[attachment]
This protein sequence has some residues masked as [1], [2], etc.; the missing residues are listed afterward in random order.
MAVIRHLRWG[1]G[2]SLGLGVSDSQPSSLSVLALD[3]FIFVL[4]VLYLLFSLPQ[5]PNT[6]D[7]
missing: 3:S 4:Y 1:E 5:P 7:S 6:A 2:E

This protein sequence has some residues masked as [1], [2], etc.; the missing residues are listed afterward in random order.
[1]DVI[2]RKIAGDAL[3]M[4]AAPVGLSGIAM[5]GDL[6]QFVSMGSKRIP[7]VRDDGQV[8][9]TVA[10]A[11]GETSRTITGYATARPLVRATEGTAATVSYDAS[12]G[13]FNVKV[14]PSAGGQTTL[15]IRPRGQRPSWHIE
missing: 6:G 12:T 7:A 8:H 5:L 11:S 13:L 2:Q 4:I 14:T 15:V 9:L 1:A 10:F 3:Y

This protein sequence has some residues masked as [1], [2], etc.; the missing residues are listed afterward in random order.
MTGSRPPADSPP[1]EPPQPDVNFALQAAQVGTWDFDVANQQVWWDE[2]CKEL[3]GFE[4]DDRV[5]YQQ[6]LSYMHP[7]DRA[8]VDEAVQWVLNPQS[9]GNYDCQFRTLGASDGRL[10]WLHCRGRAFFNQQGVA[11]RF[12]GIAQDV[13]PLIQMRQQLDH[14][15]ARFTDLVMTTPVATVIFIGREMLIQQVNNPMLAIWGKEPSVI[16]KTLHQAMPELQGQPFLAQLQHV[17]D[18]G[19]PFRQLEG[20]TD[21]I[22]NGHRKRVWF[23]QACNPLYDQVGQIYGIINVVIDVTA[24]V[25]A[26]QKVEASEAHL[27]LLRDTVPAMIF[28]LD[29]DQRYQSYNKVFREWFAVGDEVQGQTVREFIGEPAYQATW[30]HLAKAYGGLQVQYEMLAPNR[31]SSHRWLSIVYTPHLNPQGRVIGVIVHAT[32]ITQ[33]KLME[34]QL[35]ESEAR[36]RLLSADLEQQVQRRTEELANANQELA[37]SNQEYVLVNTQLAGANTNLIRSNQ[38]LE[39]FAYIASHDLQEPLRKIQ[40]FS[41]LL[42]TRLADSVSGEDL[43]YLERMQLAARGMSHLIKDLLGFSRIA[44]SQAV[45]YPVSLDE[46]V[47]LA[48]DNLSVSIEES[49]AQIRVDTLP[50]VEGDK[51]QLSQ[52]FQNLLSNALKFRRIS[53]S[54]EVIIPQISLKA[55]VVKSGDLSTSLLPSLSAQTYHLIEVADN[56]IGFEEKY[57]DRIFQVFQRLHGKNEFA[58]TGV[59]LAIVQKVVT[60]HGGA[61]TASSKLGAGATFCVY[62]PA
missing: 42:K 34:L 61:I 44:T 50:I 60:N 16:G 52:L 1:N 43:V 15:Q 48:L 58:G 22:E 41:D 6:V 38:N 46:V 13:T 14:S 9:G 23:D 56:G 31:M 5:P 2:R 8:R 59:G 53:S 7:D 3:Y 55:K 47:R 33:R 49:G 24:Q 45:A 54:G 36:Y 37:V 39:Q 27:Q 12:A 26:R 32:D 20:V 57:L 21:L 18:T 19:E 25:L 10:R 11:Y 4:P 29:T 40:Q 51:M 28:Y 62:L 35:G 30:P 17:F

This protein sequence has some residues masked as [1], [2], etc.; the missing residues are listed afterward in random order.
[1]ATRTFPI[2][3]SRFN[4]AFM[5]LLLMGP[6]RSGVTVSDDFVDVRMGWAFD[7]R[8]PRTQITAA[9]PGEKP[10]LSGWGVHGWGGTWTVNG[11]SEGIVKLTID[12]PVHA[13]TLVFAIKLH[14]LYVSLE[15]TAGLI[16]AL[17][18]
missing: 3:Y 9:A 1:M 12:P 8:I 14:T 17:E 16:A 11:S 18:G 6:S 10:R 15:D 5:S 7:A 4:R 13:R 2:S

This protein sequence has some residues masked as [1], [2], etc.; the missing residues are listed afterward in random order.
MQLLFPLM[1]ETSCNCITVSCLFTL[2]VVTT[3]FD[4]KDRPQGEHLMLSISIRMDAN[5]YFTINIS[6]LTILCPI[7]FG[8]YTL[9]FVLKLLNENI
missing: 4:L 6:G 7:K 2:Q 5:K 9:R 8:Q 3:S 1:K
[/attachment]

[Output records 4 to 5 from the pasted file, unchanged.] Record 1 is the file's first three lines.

This protein sequence has some residues masked as [1], [2], etc.; the missing residues are listed afterward in random order.
[1]ATRTFPI[2][3]SRFN[4]AFM[5]LLLMGP[6]RSGVTVSDDFVDVRMGWAFD[7]R[8]PRTQITAA[9]PGEKP[10]LSGWGVHGWGGTWTVNG[11]SEGIVKLTID[12]PVHA[13]TLVFAIKLH[14]LYVSLE[15]TAGLI[16]AL[17][18]
missing: 3:Y 9:A 1:M 12:P 8:I 14:T 17:E 16:A 11:S 18:G 6:S 10:R 15:D 5:S 7:A 4:R 13:R 2:S

This protein sequence has some residues masked as [1], [2], etc.; the missing residues are listed afterward in random order.
MQLLFPLM[1]ETSCNCITVSCLFTL[2]VVTT[3]FD[4]KDRPQGEHLMLSISIRMDAN[5]YFTINIS[6]LTILCPI[7]FG[8]YTL[9]FVLKLLNENI
missing: 4:L 6:G 7:K 2:Q 5:K 9:R 8:Q 3:S 1:K